3. Prune Your Project and Services Portfolio
This is also a great time to prune your project and services portfolio. Focus on the things that have near-term, concrete benefits, and emphasize projects that deliver real, measurable cost savings in the short term. While it will be painful to mothball strategic projects and it may ultimately cost more money to restart them down the road, it's best to shut down any project that is not critical to improving the health of the company.
Be prepared to make deeper cuts than you first thought necessary. It is better to be aggressive at the outset when cutting costs, even if you have to include costs later, than to make several rounds of cuts. This exercise will also help you and other business leaders recognize critical elements of business operations and those that are extraneous.
4. Tighten Up Vendor Management
As IT shops find themselves outsourcing more functions, vendor management continues to receive increased attention. The reality is, vendors are probably better at managing you than you are at managing them. Does your favorite vendor always drop what he is doing to respond to your calls and requests? If he never says no or never pushes back on a request, it may be an indication that you have not defined his company's responsibilities in sufficient detail and it could also be an indicator that you are paying too much. You should be wary if your vendor interprets a contract to the letter and charges you for even the smallest requests.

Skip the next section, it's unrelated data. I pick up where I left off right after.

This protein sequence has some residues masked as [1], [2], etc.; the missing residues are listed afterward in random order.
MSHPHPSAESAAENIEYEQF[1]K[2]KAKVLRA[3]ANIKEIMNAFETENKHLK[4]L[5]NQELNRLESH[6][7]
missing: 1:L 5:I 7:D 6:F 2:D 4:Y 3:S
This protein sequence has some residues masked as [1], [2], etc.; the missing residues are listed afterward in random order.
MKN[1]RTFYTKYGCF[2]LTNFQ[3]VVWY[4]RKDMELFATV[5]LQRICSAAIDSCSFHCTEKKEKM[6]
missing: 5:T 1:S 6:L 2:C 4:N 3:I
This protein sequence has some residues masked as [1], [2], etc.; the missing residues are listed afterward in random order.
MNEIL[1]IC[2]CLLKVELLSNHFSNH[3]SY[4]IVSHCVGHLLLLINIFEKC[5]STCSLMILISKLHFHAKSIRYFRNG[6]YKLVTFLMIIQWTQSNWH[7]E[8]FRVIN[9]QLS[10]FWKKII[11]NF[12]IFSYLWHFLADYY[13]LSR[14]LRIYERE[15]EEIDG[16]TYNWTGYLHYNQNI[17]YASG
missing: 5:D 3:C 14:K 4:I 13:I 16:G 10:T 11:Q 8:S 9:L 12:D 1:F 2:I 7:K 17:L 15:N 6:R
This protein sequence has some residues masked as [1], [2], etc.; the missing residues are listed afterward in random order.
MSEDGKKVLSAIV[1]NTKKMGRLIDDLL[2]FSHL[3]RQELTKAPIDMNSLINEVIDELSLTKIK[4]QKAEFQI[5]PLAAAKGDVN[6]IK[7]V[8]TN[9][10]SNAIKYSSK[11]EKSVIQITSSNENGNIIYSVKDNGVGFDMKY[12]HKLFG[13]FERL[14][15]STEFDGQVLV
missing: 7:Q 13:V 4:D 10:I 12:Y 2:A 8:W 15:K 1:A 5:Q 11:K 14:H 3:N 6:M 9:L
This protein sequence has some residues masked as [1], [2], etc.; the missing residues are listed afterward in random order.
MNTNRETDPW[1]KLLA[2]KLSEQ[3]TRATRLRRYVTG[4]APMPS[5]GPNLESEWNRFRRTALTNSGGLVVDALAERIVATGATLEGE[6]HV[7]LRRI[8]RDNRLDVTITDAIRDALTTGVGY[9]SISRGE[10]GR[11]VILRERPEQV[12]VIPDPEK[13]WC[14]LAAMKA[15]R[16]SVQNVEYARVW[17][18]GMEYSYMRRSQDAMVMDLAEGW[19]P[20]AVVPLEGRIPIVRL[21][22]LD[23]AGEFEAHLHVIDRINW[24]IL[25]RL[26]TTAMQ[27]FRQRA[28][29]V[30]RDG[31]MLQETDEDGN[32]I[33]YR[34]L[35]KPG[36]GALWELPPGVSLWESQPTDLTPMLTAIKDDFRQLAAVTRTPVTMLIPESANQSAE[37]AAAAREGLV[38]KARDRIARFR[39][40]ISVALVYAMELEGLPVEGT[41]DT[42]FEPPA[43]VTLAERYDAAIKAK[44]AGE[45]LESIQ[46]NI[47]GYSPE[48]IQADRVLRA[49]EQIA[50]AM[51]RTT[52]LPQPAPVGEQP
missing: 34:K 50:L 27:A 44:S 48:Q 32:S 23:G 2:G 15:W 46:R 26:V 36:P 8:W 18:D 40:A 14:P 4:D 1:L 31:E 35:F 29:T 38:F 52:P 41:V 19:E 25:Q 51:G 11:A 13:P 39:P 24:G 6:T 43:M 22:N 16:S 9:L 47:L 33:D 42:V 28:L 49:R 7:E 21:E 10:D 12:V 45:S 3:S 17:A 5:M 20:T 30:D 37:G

Successful relationships with vendors require as much time and attention as are required-or more-to manage the same services internally-this cannot be a "hands-off" relationship. Treat your vendor contracts as you would treat internal projects and services. If you are unable to extract measurable business value from the services the vendor is delivering, you should stop paying for those services.
5. Upgrade Your Staff
IT departments often lack developed programs for the growth and enhancement of employees. As IT functions become more integrated into all business operations, it has become critical for IT staff to develop a balance of technical skills, business skills and "people" skills. Review the performance of your staff critically and determine how each member is performing. A performance improvement plan should be developed for those employees who do not meet the needs of the business, and you should determine whether to give employees a chance to improve. If they don't, it is time to let them go.
6. Lead (Embrace Your Role as a Change Agent)
In most companies, no one is better positioned than the CIO to assume the role of a general to lead change efforts for the organization. You have a unique view of the playing field, as well as myriad tools of change at your disposal-data, technology, process design expertise, etc. If you've done your homework, you most likely have solid working relationships with the other CXOs and a business proposition that complements, rather than competes with, their interests. In the modern business world, there is no such thing as a technology problem-all issues contain process, organization, information and technology problems.
Sign up for Computerworld eNewsletters.